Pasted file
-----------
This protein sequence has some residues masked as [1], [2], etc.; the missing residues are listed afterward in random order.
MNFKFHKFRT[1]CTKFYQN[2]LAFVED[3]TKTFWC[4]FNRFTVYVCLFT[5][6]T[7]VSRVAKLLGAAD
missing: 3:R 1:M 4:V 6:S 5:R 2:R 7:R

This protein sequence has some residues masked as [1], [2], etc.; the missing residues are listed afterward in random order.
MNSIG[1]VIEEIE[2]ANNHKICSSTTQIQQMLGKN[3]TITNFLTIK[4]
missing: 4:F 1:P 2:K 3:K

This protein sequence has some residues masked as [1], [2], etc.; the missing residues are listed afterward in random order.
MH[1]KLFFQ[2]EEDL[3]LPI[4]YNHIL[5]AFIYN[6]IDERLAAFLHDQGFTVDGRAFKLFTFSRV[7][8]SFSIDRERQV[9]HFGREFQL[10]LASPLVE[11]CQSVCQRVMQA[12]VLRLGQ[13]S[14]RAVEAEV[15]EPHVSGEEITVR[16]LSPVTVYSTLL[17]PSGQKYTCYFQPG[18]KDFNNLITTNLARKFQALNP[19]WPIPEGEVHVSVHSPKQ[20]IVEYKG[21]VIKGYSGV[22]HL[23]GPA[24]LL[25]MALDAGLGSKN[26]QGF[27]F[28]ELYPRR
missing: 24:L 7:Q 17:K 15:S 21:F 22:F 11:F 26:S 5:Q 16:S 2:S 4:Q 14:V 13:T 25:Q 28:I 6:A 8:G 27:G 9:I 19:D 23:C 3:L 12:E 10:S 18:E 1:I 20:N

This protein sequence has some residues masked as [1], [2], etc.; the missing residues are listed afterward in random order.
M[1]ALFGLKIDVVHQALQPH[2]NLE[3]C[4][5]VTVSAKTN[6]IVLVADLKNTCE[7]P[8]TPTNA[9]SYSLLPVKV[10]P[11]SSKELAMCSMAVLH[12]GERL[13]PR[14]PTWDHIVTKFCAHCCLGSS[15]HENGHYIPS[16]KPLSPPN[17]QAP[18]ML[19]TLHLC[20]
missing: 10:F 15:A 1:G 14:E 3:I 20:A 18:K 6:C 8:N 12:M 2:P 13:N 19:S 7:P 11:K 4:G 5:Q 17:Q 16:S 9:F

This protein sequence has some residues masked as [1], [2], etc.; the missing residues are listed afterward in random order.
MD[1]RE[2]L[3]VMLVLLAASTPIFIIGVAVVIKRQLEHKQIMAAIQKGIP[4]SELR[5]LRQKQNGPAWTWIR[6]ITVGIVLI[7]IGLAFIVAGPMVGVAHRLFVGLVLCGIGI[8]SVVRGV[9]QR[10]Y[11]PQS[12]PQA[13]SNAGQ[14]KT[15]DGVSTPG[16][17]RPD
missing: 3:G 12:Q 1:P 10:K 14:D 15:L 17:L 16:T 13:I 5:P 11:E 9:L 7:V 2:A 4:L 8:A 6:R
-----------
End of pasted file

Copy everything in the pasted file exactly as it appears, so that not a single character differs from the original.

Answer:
This protein sequence has some residues masked as [1], [2], etc.; the missing residues are listed afterward in random order.
MNFKFHKFRT[1]CTKFYQN[2]LAFVED[3]TKTFWC[4]FNRFTVYVCLFT[5][6]T[7]VSRVAKLLGAAD
missing: 3:R 1:M 4:V 6:S 5:R 2:R 7:R

This protein sequence has some residues masked as [1], [2], etc.; the missing residues are listed afterward in random order.
MNSIG[1]VIEEIE[2]ANNHKICSSTTQIQQMLGKN[3]TITNFLTIK[4]
missing: 4:F 1:P 2:K 3:K

This protein sequence has some residues masked as [1], [2], etc.; the missing residues are listed afterward in random order.
MH[1]KLFFQ[2]EEDL[3]LPI[4]YNHIL[5]AFIYN[6]IDERLAAFLHDQGFTVDGRAFKLFTFSRV[7][8]SFSIDRERQV[9]HFGREFQL[10]LASPLVE[11]CQSVCQRVMQA[12]VLRLGQ[13]S[14]RAVEAEV[15]EPHVSGEEITVR[16]LSPVTVYSTLL[17]PSGQKYTCYFQPG[18]KDFNNLITTNLARKFQALNP[19]WPIPEGEVHVSVHSPKQ[20]IVEYKG[21]VIKGYSGV[22]HL[23]GPA[24]LL[25]MALDAGLGSKN[26]QGF[27]F[28]ELYPRR
missing: 24:L 7:Q 17:K 15:S 21:F 22:F 11:F 26:S 5:Q 16:S 2:S 4:Q 14:V 13:T 25:Q 28:I 6:A 8:G 27:G 9:I 19:D 23:C 3:L 12:E 10:S 18:E 1:I 20:N

This protein sequence has some residues masked as [1], [2], etc.; the missing residues are listed afterward in random order.
M[1]ALFGLKIDVVHQALQPH[2]NLE[3]C[4][5]VTVSAKTN[6]IVLVADLKNTCE[7]P[8]TPTNA[9]SYSLLPVKV[10]P[11]SSKELAMCSMAVLH[12]GERL[13]PR[14]PTWDHIVTKFCAHCCLGSS[15]HENGHYIPS[16]KPLSPPN[17]QAP[18]ML[19]TLHLC[20]
missing: 10:F 15:A 1:G 14:E 3:I 20:A 18:K 6:C 8:N 12:M 2:P 13:N 19:S 7:P 11:K 4:G 5:Q 17:Q 16:S 9:F

This protein sequence has some residues masked as [1], [2], etc.; the missing residues are listed afterward in random order.
MD[1]RE[2]L[3]VMLVLLAASTPIFIIGVAVVIKRQLEHKQIMAAIQKGIP[4]SELR[5]LRQKQNGPAWTWIR[6]ITVGIVLI[7]IGLAFIVAGPMVGVAHRLFVGLVLCGIGI[8]SVVRGV[9]QR[10]Y[11]PQS[12]PQA[13]SNAGQ[14]KT[15]DGVSTPG[16][17]RPD
missing: 3:G 12:Q 1:P 10:K 14:D 15:L 17:L 16:T 13:I 5:P 11:E 9:L 7:V 2:A 4:L 8:A 6:R